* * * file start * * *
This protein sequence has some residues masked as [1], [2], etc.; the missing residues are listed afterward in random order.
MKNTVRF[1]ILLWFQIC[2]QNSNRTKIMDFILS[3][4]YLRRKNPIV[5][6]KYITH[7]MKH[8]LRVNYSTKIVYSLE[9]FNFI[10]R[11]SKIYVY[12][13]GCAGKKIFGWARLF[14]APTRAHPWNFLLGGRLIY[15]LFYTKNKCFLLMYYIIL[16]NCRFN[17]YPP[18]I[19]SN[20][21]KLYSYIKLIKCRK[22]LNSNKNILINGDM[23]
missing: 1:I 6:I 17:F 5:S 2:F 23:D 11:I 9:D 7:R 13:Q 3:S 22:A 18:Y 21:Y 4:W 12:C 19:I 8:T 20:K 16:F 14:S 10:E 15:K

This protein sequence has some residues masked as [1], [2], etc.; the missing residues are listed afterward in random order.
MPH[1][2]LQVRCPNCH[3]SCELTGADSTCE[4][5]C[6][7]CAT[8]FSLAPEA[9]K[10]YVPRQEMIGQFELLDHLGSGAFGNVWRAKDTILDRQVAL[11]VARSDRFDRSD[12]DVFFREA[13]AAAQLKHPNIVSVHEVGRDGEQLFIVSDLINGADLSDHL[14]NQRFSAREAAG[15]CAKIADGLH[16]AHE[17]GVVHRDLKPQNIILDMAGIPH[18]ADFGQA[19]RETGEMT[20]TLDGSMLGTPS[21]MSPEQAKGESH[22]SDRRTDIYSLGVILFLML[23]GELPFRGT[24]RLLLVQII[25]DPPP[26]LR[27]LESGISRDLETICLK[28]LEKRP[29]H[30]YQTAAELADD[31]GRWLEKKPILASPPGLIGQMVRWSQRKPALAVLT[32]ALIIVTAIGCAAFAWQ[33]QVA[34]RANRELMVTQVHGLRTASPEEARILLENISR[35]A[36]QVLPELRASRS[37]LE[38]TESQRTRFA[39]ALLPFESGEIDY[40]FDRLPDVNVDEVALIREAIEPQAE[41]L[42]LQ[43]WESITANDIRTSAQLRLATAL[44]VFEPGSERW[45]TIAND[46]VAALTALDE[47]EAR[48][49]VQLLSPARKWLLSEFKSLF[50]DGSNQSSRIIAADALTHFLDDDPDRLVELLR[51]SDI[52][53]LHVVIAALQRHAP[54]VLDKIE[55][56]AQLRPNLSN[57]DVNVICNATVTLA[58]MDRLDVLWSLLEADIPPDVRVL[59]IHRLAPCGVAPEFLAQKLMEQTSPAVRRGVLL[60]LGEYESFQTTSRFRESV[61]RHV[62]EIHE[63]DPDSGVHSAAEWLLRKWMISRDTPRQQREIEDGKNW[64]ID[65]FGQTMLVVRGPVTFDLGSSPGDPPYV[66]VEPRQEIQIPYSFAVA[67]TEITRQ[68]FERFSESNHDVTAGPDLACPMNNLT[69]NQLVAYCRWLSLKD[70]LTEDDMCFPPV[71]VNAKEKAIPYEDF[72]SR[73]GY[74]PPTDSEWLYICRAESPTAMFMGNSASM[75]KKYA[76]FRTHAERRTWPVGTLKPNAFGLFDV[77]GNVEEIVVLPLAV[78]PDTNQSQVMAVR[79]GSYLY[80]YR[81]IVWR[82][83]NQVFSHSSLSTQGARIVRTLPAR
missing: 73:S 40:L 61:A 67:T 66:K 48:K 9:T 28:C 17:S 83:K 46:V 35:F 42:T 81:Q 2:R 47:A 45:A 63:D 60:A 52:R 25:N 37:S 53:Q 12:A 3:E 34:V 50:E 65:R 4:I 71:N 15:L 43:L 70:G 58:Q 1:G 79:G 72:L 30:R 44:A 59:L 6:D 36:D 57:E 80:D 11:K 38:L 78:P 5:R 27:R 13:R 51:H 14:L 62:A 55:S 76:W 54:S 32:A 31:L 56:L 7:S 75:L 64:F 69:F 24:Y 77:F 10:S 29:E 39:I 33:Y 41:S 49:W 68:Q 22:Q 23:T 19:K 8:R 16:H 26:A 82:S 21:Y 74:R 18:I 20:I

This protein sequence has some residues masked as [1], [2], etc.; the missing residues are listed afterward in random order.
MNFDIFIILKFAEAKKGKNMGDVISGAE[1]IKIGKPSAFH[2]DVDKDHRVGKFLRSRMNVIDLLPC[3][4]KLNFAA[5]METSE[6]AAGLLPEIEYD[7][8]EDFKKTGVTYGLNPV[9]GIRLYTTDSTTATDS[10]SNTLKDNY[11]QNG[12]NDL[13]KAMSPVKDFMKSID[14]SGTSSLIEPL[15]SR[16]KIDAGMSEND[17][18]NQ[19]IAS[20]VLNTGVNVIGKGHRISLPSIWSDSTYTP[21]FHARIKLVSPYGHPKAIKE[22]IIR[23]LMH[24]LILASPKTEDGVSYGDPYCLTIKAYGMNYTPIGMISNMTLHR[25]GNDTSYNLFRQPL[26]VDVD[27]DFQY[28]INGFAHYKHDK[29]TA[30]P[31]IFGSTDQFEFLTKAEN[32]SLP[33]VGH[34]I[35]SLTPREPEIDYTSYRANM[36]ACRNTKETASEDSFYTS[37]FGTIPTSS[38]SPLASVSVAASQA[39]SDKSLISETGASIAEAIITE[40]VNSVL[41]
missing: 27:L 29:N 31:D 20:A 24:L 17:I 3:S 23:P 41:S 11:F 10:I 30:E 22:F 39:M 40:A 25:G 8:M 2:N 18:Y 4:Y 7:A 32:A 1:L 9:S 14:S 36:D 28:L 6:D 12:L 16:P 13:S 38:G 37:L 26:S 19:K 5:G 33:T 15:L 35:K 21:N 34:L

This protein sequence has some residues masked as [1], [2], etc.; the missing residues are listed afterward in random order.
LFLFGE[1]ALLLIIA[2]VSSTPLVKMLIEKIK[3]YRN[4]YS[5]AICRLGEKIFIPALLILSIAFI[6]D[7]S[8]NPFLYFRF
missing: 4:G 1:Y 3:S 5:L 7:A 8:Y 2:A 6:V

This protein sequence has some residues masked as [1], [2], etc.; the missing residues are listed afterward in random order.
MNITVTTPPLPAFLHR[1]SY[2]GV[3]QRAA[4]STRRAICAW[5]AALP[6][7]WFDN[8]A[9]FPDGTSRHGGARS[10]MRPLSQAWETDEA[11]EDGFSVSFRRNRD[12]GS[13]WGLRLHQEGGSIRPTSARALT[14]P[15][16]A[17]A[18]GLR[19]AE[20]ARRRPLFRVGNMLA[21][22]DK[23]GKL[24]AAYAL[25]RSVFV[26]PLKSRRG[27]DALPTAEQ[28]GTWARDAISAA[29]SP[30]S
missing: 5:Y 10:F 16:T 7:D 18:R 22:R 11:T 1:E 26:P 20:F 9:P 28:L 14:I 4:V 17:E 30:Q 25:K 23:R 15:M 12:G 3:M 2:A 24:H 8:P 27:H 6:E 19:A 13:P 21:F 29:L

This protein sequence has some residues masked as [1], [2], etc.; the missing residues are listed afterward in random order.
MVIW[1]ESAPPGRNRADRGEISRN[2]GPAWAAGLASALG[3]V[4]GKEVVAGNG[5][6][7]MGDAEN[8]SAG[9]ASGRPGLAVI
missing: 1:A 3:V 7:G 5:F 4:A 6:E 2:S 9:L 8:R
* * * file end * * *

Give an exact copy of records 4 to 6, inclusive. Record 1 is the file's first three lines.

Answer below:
This protein sequence has some residues masked as [1], [2], etc.; the missing residues are listed afterward in random order.
LFLFGE[1]ALLLIIA[2]VSSTPLVKMLIEKIK[3]YRN[4]YS[5]AICRLGEKIFIPALLILSIAFI[6]D[7]S[8]NPFLYFRF
missing: 4:G 1:Y 3:S 5:L 7:A 8:Y 2:A 6:V

This protein sequence has some residues masked as [1], [2], etc.; the missing residues are listed afterward in random order.
MNITVTTPPLPAFLHR[1]SY[2]GV[3]QRAA[4]STRRAICAW[5]AALP[6][7]WFDN[8]A[9]FPDGTSRHGGARS[10]MRPLSQAWETDEA[11]EDGFSVSFRRNRD[12]GS[13]WGLRLHQEGGSIRPTSARALT[14]P[15][16]A[17]A[18]GLR[19]AE[20]ARRRPLFRVGNMLA[21][22]DK[23]GKL[24]AAYAL[25]RSVFV[26]PLKSRRG[27]DALPTAEQ[28]GTWARDAISAA[29]SP[30]S
missing: 5:Y 10:F 16:T 7:D 18:R 22:R 11:T 1:E 26:P 20:F 9:P 28:L 14:I 4:V 17:E 30:Q 25:K 23:R 15:M 12:G 3:M 2:A 24:H 8:P 27:H 6:E 19:A 13:P 21:F 29:L

This protein sequence has some residues masked as [1], [2], etc.; the missing residues are listed afterward in random order.
MVIW[1]ESAPPGRNRADRGEISRN[2]GPAWAAGLASALG[3]V[4]GKEVVAGNG[5][6][7]MGDAEN[8]SAG[9]ASGRPGLAVI
missing: 1:A 3:V 7:G 5:F 4:A 6:E 2:S 9:L 8:R